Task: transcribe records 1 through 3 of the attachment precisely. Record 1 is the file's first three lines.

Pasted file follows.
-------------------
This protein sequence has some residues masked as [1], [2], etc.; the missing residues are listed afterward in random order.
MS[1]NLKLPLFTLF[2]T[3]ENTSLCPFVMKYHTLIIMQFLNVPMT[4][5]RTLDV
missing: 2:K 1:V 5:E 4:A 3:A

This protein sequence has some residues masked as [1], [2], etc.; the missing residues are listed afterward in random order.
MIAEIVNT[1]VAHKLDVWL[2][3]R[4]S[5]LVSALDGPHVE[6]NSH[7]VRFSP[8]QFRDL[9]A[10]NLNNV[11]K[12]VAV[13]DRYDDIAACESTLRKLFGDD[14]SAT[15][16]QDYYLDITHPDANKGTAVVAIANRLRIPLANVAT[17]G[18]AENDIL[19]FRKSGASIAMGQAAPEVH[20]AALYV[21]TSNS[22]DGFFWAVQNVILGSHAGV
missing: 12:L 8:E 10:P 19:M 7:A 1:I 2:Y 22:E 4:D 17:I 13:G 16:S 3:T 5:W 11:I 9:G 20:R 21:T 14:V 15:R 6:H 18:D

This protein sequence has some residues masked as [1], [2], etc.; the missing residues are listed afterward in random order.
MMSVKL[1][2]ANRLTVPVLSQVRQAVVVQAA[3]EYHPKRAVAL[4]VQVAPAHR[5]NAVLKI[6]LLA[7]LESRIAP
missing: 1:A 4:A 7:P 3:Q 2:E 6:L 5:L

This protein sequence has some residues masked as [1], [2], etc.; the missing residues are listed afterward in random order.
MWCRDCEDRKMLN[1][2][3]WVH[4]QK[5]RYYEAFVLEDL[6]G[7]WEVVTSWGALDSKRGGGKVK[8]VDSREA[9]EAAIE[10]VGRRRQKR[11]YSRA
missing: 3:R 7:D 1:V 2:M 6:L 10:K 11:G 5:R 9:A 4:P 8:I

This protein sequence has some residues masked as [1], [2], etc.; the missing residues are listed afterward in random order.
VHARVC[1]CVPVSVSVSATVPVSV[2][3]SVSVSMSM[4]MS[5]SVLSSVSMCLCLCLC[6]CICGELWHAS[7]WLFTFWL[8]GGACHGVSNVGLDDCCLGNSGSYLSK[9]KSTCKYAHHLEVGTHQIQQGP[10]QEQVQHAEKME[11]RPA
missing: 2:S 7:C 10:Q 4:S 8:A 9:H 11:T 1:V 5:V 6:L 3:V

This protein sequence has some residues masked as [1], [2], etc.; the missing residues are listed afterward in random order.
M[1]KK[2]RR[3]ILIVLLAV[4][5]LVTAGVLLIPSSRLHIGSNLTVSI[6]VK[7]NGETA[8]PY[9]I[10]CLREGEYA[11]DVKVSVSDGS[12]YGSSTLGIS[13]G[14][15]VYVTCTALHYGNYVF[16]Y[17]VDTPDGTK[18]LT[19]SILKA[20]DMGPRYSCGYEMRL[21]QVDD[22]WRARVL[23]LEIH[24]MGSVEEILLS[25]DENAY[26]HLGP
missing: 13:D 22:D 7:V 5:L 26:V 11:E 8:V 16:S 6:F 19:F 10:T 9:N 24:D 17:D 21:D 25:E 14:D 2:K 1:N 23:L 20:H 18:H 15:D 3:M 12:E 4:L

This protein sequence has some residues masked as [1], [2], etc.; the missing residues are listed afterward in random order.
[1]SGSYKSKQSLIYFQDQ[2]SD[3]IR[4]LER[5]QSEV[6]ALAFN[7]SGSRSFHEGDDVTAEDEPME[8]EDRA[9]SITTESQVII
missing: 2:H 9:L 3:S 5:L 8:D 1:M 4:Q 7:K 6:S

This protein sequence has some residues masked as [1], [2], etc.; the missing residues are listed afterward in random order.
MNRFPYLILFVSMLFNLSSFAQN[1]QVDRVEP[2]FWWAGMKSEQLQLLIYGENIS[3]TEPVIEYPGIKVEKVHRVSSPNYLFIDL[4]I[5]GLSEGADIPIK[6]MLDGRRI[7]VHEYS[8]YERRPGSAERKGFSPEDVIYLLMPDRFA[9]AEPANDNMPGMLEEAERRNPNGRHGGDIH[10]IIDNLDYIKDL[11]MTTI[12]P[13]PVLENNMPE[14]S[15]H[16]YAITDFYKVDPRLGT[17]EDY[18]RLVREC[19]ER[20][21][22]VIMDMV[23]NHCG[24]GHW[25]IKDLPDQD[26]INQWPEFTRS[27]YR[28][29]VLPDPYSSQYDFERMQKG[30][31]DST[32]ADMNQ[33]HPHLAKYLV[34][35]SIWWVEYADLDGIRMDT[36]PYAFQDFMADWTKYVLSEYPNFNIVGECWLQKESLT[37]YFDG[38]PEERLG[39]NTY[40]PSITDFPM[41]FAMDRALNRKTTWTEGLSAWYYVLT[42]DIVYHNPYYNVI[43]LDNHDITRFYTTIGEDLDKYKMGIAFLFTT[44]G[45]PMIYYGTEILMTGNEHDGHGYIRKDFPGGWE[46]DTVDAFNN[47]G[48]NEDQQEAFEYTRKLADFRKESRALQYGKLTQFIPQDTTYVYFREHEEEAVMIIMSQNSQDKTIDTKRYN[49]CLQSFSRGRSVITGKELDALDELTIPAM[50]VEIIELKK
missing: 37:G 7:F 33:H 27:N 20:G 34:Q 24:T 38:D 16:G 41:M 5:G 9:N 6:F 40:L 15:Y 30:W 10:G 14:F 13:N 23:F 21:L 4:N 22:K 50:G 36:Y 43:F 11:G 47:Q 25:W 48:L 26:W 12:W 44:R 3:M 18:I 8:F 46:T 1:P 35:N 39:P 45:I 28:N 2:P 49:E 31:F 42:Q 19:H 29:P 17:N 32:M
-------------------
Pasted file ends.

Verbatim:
This protein sequence has some residues masked as [1], [2], etc.; the missing residues are listed afterward in random order.
MS[1]NLKLPLFTLF[2]T[3]ENTSLCPFVMKYHTLIIMQFLNVPMT[4][5]RTLDV
missing: 2:K 1:V 5:E 4:A 3:A

This protein sequence has some residues masked as [1], [2], etc.; the missing residues are listed afterward in random order.
MIAEIVNT[1]VAHKLDVWL[2][3]R[4]S[5]LVSALDGPHVE[6]NSH[7]VRFSP[8]QFRDL[9]A[10]NLNNV[11]K[12]VAV[13]DRYDDIAACESTLRKLFGDD[14]SAT[15][16]QDYYLDITHPDANKGTAVVAIANRLRIPLANVAT[17]G[18]AENDIL[19]FRKSGASIAMGQAAPEVH[20]AALYV[21]TSNS[22]DGFFWAVQNVILGSHAGV
missing: 12:L 8:E 10:P 19:M 7:A 1:I 2:Y 22:E 4:D 17:I 13:G 16:S 3:T 5:W 11:I 9:G 20:R 21:T 14:V 15:R 6:H 18:D

This protein sequence has some residues masked as [1], [2], etc.; the missing residues are listed afterward in random order.
MMSVKL[1][2]ANRLTVPVLSQVRQAVVVQAA[3]EYHPKRAVAL[4]VQVAPAHR[5]NAVLKI[6]LLA[7]LESRIAP
missing: 1:A 4:A 7:P 3:Q 2:E 6:L 5:L